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Roger is depressed.

Limping down the high school halls, he feels invisible to his fellow students. “The only time they notice me,” Roger writes on his web page at night, “is when they make fun of the way I walk.”

He has very few friends and none he would call a best friend. He had a best friend once, in grade school, a buddy who rode bikes with him all over the neighborhood. One day while they were standing in the street, a car sped toward them. He pushed his buddy to safety but the car hit Roger in the leg. He would forever walk with a limp.

The two friends went to high school together but they drifted apart freshman year. Roger tried to make new friends at a teen group at church, but it didn’t work out. Nobody has time for him, nobody notices him.

The next day Roger carries a gun into school and stands again in the crowded hallway. He raises the gun and fires three shots into the ceiling. Now he has their attention. Resigned to his fate, he raises the gun to his jaw and takes his own life.

Amy is scared.

Fear is a rare feeling for her because she usually has everything together. A beautiful blonde cheerleader, she has tons of friends and dates the star basketball player.

She would do anything for him. If he’s going across the country to college, then she wants to go too. If he wants to go to the gang’s Friday night drinking parties, then she is right there with him. They are champions of the beer pong table.

During one wild party, they sneak upstairs and jump into bed together. Six weeks later, the positive pregnancy test changes everything. Now she’s afraid about her future and doesn’t know where to turn. She’s even afraid to talk to her mother. Resigned to her fate, she drives to the abortion clinic to take a life.

Jonny is lonely.

He usually spends his lunch hour sitting by himself, doodling in his notebook. He is so shy that it’s hard to start a conversation, especially with someone he doesn’t know. Besides, no one will understand him. People will just see the knife wounds on his wrist and think he’s psycho. Will life get any better?

His first attempt at suicide failed when his mother got home early from work. But ever since Roger did it, he’s thinking about it again.

One day at school, the cops show up and accuse him of phoning in a bomb threat. They look at his long hair and dark clothes. They freak when they see his doodles – airplanes dropping bombs on buildings and people. As they take him away in the squad car, Jonny slips deeper and deeper into despair. Resigned to his fate, he opens a bottle of pills and prepares to take his own life.

Jake is confused.

He used to think his life was perfect. The star of his basketball team, he has a scholarship to play for his favorite college team. He dates the prettiest cheerleader and is the king of the Friday night parties. Life couldn’t get any better.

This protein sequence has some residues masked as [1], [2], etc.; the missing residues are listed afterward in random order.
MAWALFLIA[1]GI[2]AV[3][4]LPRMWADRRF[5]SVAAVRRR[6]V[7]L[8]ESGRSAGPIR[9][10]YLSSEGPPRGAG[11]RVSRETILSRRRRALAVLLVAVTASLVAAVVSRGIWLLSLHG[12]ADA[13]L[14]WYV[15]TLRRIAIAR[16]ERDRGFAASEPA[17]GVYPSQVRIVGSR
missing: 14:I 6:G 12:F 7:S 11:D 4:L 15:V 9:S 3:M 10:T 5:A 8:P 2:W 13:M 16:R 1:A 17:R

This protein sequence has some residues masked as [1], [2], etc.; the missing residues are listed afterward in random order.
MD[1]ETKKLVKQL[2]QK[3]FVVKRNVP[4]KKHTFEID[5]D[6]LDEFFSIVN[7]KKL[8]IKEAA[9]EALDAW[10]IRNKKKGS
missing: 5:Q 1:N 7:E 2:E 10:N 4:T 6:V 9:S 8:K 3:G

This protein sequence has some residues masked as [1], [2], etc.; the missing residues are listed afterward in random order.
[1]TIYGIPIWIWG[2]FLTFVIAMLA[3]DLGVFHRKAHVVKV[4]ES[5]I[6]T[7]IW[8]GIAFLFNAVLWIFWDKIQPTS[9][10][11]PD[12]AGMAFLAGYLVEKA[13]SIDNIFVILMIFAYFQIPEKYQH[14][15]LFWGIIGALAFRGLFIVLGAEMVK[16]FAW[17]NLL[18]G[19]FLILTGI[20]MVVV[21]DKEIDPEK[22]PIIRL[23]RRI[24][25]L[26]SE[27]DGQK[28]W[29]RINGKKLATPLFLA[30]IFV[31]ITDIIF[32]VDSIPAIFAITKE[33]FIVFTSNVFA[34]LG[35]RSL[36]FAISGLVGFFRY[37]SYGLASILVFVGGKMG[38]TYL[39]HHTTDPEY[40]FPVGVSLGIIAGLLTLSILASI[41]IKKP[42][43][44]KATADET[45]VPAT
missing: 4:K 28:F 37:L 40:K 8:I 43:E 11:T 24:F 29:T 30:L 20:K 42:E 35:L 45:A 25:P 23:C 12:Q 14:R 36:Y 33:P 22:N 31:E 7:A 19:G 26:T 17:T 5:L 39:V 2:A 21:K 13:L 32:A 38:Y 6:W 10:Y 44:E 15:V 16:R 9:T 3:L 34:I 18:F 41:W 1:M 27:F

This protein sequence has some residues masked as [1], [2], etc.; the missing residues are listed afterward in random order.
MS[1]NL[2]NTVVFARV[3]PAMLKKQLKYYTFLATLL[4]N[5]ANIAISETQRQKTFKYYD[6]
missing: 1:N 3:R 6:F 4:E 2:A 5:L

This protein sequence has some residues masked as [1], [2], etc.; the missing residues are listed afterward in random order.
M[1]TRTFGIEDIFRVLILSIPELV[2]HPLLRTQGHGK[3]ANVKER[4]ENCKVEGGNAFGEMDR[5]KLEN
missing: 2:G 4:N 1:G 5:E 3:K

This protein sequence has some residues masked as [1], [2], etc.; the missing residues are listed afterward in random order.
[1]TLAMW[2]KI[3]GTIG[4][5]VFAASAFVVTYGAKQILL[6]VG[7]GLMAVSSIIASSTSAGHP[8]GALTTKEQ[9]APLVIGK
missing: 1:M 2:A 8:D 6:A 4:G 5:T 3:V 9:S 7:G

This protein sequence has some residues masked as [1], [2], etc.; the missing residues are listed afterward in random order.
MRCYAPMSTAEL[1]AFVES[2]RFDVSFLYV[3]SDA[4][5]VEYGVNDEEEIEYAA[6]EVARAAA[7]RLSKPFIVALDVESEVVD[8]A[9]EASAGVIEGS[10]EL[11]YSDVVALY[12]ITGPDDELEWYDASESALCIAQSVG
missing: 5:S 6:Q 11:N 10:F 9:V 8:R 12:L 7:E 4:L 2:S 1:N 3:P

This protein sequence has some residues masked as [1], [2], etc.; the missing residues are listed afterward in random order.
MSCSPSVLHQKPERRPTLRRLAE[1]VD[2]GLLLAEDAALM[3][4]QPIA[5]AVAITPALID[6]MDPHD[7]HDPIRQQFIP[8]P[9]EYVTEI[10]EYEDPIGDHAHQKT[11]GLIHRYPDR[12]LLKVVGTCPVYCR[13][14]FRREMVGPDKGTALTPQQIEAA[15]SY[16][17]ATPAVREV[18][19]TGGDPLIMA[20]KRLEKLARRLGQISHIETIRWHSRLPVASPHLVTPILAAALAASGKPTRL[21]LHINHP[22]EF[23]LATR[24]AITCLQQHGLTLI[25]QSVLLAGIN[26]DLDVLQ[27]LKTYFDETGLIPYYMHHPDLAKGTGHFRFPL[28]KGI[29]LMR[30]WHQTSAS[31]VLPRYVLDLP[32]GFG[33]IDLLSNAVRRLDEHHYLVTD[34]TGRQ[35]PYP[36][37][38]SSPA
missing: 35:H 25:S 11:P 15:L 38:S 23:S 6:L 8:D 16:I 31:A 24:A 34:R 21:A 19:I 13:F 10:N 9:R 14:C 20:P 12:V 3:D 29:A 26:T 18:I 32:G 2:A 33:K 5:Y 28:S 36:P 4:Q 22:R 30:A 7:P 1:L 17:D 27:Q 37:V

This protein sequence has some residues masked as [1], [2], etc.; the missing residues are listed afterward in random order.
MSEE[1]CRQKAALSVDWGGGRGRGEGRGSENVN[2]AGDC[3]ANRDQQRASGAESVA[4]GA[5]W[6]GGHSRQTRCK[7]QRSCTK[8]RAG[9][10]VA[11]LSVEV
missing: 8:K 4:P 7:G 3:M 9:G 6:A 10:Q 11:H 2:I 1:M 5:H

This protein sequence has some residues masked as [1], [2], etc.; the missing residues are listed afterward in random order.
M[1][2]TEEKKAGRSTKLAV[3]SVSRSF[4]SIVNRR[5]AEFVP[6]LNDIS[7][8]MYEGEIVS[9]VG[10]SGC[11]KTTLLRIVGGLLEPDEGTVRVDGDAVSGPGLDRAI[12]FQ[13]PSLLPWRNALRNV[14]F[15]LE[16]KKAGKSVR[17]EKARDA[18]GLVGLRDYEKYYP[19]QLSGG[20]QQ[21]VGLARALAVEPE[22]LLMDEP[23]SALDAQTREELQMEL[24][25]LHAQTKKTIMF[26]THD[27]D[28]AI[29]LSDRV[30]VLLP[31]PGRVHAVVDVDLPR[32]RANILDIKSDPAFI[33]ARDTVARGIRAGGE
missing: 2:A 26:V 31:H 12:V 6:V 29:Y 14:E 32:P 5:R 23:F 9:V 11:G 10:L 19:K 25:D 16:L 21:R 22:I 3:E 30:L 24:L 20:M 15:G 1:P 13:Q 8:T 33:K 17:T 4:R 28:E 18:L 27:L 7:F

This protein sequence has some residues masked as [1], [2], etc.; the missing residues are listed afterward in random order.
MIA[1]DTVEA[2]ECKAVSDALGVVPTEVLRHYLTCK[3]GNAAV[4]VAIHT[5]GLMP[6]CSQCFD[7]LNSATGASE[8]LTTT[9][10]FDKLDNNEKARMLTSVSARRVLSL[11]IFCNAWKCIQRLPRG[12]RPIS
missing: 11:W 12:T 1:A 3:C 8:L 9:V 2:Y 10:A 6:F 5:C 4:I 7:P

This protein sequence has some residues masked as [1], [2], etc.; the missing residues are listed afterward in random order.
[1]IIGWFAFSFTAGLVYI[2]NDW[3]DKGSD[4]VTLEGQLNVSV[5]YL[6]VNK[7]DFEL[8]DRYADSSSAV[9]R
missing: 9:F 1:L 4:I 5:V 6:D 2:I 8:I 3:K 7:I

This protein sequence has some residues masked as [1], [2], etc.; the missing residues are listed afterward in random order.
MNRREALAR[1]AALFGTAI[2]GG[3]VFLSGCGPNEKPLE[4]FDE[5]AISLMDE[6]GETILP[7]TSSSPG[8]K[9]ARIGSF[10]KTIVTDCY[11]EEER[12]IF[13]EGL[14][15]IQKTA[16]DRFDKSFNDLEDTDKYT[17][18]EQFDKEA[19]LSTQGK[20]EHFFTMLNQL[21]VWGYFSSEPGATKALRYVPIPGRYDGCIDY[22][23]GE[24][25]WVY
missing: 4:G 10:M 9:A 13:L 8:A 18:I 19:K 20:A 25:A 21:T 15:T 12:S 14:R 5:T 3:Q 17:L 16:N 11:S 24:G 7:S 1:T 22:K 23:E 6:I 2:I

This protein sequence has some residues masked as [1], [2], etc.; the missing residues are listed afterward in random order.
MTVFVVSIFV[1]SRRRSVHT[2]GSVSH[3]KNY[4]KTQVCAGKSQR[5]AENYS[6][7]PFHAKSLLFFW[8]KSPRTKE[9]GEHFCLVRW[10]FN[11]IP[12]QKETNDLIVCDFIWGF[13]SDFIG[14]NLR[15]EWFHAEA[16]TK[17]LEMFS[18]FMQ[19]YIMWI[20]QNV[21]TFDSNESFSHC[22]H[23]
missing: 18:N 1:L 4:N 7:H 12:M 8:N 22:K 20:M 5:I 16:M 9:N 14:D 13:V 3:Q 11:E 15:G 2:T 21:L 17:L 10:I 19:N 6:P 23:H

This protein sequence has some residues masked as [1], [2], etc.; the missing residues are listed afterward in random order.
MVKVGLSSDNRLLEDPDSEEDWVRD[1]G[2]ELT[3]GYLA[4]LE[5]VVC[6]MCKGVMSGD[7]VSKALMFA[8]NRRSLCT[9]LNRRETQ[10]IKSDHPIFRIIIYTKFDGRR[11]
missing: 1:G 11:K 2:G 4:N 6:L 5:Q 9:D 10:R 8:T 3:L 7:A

That all changed when Roger killed himself. Why did they stop being friends? Could he have stopped Roger if they still hung out together? He has a ton of unanswered questions. Will someone listen?

Things get worse when he finds out his girlfriend is pregnant and his parents are considering a divorce. What do I do now? Will someone help me?

Jake, however, is not resigned to his fate.

He reaches out to the youth group minister at church, who seems pretty cool. Jake starts to recognize the emptiness in his life. Partying with friends, laughing at other people, caring only about himself – these are just shallow, self-indulgent acts. They may feel good at the moment, but they eventually separate and isolate him from others in school, from the surrounding community, from the Body of Christ.

As he grows more confident in his convictions, Jake reaches out to others. He visits Roger’s mother and they talk about fond memories. He meets new friends at school and invites them to sit together at lunch. He befriends Jonny and offers him a connection to other friends. He rushes to the clinic and convinces Amy that adoption is a better solution to abortion.

Sure, he has to postpone his college plans for a year, but it doesn’t ruin his life. In fact, it makes him stronger and more appreciative of his choices and the life he has made for himself.

The new film “To Save a Life” opens in theaters this weekend with great interest among teens and high school teachers across the country.

“One of the many things I love about the movie is how it portrays in a very real, non-cheesy way the different pressures teenagers face. It opens doors for students to talk with trusted leaders on where they see themselves in the story,” says Doug Fields, founder of Simply Youth Ministry and author of Purpose Driven Youth Ministry.

See this film with a friend and recommend it to your classmates. Reach out, connect and share God’s love with others. You just may save a life.

CF
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First published in the January 22, 2010 issue of The Tennessee Register. © 2010 Christopher Fenoglio

Read more, find tickets, rock the music, get the gear, express yourself and do more at www.tosavealifemovie.com.

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